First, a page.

There’s an old cyclist’s mantra that wisely suggests you give your bike a quick once over before heading out. It’s something that an every rider should do, even the pros doing the Tour de France will quickly check their bike, even if it’s been done beforehand by some highly qualified mechanic.
It’s catchily known as ABC … Air | Brakes | Chain. Give your tyres a pinch front and back and make sure they are good and firm; try out your brakes front and back wheeling the bike back forth applying each brake at a time making sure the bike stops. Additionally have a quick look at the brake pads, are they worn and do they full strike the wheel rim (and not the tyre or only part of the rim). Finally, the chain, check that it is slightly oily, slightly loose and mainly not covered in gunk (technical term).
So that's what you should do - but why?
A - Air, under-inflated tyres will puncture more often for a couple of reasons. A soft tyre will ‘grip’ those shards of glass or flint as they gradually penetrate the tyre as you roll along. Less understood, is that an under inflated tyre is prone to ‘snake bite’ punctures, named from the pair of parallel slits in the inner tube that look as if a cobra has attacked it. Snakes bite when you hit a pothole as the outer tyre pinches the inner tube on the wheel rim and whamo, you’re left with a very difficult roadside repair.
B – Brakes, the why should be bleedingly obvious on this one, there are times when you need to stop! Please, please if your brakes are dodgy and you can't fix them, get them sorted by a bike shop/competent mechanic before you inadvertently … well, hurt yourself. There are some good shops listed here.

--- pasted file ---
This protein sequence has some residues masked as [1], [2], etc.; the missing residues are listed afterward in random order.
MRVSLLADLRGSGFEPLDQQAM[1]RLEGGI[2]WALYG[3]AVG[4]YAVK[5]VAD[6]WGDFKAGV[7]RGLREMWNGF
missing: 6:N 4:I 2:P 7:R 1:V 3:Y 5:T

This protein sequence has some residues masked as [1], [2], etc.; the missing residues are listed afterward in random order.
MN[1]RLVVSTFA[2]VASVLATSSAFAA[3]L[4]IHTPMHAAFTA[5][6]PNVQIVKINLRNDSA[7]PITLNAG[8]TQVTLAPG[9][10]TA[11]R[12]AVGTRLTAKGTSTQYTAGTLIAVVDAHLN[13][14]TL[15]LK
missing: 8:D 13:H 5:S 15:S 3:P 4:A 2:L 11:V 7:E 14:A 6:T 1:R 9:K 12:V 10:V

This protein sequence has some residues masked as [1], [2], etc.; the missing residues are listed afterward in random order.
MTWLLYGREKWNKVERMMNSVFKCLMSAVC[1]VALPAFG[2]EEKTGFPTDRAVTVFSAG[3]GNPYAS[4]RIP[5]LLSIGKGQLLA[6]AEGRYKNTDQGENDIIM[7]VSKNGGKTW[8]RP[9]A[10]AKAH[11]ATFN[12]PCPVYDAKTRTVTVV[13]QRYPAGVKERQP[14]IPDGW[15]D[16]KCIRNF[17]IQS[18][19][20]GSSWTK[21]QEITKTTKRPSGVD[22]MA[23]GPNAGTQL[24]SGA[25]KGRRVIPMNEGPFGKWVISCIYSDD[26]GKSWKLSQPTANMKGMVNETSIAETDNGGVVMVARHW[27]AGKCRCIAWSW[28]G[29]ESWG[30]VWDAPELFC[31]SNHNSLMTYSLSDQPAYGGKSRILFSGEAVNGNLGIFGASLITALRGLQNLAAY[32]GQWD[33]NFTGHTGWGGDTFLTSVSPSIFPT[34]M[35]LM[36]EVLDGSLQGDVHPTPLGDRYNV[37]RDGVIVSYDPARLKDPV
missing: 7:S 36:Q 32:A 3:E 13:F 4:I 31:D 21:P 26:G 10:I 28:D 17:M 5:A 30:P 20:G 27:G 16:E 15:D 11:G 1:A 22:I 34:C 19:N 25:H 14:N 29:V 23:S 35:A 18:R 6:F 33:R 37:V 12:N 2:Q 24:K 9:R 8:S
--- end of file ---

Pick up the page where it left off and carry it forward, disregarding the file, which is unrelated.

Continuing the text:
C – Chain and the why here often overlooked. A dirty grimy chain is less efficient, making it harder to pedal – very tiresome. The dirt and gunk make a very efficient grinding paste which will quickly knacker the chain, gears and the big chainring. At the other end of the scale, a dry rusty chain will squeak, moan, skip gears and generally misbehave. You’ve guessed it, a dry chain is really inefficient, which makes pedalling much much harder, not so important on the quick trip to the shops, but again unnecessarily tiring on a 20-mile ride!
Lastly, gears, chains and chainrings are expensive to replace, so it’s worth spending a little time looking after them - what you're looking for is a clean, lightly oiled chain with the links moving freely - it will save you money and effort.
And that's it - in essence, the more you look after your bike, the more it will look after you.